Diabolical may be a little harsh. Then again, after the fiery furnace of disregard for the rules, suspensions, and the absolute brink of patience teens can bring parents to… it may not be after all!
Having a defiant teenager is particularly difficult on a family. Parents get frustrated and hopeless—driving a wedge between other relationships. It’s no wonder that historically, teenagers moved out of the house around the age of fourteen! In the mean time, what is the best thing to do with a defiant, devilish teen?
Praise the Hell Out of Them. When addressing the question of “diabolical teens,” a colleague at the annual Troubled Youth Conference at Snowbird, Utah joked: “You just praise the hell out of them!”
This may seem counter-intuitive and difficult to muster, but studies have shown that praise and positive reinforcement are the most effective tools for long-term changes with adolescents.
Understandably, the natural tendency of parents is to be stricter, yell louder, and demand compliance. Sometimes this will work in the short-term, but it will likely damage the relationship and make teaching your teen less effective and more difficult in the long-run. Dale Carnegie suggested that “a drop of honey catches more flies than a gallon of gall.” We can catch some of those pesky teenage behaviors more effectively through positive reinforcement than with criticism. Use praise instead of a pitchfork.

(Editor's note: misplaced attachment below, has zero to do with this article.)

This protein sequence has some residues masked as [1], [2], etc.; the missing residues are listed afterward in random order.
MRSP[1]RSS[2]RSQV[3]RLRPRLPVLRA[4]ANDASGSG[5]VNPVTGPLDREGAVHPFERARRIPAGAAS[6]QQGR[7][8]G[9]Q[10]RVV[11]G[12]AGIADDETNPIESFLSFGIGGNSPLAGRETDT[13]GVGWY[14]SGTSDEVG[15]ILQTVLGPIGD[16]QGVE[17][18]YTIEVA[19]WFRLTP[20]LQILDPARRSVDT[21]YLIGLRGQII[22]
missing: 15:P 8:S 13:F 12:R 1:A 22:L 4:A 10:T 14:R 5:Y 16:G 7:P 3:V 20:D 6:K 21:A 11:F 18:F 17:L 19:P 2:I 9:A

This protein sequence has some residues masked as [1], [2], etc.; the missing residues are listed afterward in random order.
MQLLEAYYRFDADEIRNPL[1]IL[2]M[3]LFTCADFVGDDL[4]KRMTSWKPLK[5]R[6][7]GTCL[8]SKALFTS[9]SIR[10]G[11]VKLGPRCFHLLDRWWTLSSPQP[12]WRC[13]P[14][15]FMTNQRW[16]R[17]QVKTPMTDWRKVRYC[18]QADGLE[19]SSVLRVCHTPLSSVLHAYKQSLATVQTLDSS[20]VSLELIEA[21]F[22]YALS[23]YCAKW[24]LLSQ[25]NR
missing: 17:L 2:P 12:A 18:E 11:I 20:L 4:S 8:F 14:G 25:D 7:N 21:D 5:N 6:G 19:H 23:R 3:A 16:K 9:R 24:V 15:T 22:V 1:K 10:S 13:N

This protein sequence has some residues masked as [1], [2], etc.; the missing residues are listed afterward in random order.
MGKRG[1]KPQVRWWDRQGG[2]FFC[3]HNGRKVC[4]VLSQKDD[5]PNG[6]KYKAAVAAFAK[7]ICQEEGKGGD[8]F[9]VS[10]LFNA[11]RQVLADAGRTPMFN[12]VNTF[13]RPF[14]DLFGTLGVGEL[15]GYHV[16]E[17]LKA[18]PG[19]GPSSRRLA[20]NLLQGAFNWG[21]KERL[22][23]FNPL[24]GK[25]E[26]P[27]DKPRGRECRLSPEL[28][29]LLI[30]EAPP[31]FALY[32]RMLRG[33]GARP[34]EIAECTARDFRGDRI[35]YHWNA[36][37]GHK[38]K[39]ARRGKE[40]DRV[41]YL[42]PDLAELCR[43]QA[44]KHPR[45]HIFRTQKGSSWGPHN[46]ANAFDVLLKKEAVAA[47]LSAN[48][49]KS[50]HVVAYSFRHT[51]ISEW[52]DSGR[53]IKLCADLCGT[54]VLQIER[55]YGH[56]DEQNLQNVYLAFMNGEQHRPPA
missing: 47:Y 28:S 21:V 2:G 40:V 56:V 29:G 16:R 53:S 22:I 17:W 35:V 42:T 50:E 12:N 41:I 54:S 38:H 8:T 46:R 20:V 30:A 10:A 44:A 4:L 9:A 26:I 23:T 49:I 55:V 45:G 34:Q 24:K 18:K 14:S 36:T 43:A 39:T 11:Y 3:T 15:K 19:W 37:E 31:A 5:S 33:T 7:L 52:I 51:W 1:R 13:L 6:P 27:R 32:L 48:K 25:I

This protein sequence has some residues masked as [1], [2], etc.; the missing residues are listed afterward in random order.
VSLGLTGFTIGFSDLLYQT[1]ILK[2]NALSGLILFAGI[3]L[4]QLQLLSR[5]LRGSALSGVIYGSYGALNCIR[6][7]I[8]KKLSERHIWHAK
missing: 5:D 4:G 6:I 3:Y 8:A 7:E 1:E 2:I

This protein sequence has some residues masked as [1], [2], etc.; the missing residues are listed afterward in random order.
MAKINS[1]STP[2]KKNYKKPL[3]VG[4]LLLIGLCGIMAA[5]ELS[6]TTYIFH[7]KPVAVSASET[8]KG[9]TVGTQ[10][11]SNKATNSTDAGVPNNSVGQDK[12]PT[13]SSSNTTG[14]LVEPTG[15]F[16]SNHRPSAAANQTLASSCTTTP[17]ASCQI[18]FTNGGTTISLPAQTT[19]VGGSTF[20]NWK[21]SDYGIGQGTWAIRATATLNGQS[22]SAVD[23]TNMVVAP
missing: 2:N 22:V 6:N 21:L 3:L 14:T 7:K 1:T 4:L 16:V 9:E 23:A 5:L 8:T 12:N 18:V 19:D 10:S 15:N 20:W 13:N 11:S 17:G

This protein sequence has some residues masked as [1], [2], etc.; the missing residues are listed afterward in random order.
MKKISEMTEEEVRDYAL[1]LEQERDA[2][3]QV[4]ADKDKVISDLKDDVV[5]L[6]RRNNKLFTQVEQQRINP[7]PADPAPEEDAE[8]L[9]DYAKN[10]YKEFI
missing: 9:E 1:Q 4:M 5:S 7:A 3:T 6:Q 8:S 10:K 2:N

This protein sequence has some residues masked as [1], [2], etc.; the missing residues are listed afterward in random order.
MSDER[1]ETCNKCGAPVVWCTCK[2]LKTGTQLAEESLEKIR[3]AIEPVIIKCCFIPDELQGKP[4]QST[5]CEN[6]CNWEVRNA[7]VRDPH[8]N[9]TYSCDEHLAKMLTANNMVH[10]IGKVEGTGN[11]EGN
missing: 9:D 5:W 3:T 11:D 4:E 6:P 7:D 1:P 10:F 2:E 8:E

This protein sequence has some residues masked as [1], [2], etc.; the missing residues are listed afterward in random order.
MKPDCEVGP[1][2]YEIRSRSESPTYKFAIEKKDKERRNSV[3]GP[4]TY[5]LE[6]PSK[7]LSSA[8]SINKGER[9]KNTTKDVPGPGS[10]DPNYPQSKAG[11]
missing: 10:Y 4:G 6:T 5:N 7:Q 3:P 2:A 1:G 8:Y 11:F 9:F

It’s difficult to recognize the positives when everything seems to be going wrong. Just give it a try. What we focus on tends to expand. Teenagers are already used to people nagging them all the time. If we are looking for the positives, we will find them. For example, if you find out that your teenager was late to a couple of classes, focus on the fact that they are going to school! Praise them for it. Express gratitude for it. Even reward them for it. Take a picture of the surprised look on your face when you do!
Obviously, it is important to have rules and structure. Boundaries set by parents are also vital for a functioning family. Both positive and negatives need to be addressed. However, research has shown that a ratio of at least 4:1 positive to negative interactions helps to maintain a healthier relationship and address problematic and desired behaviors.
Finally, it is important to be on the same page as a couple (when two parents are involved). It is probable that the expectations and level of tolerance between parents is different. Have these discussions in private and compromise on the appropriateness of consequences. One of the best things you can do for your teen is to show him or her that you are on the same team. If you are a single parent, seek support from family, friends, and the community. So many people are facing similar challenges when it comes to this particular challenge. You are not alone. These teens may not be as evil as we thought.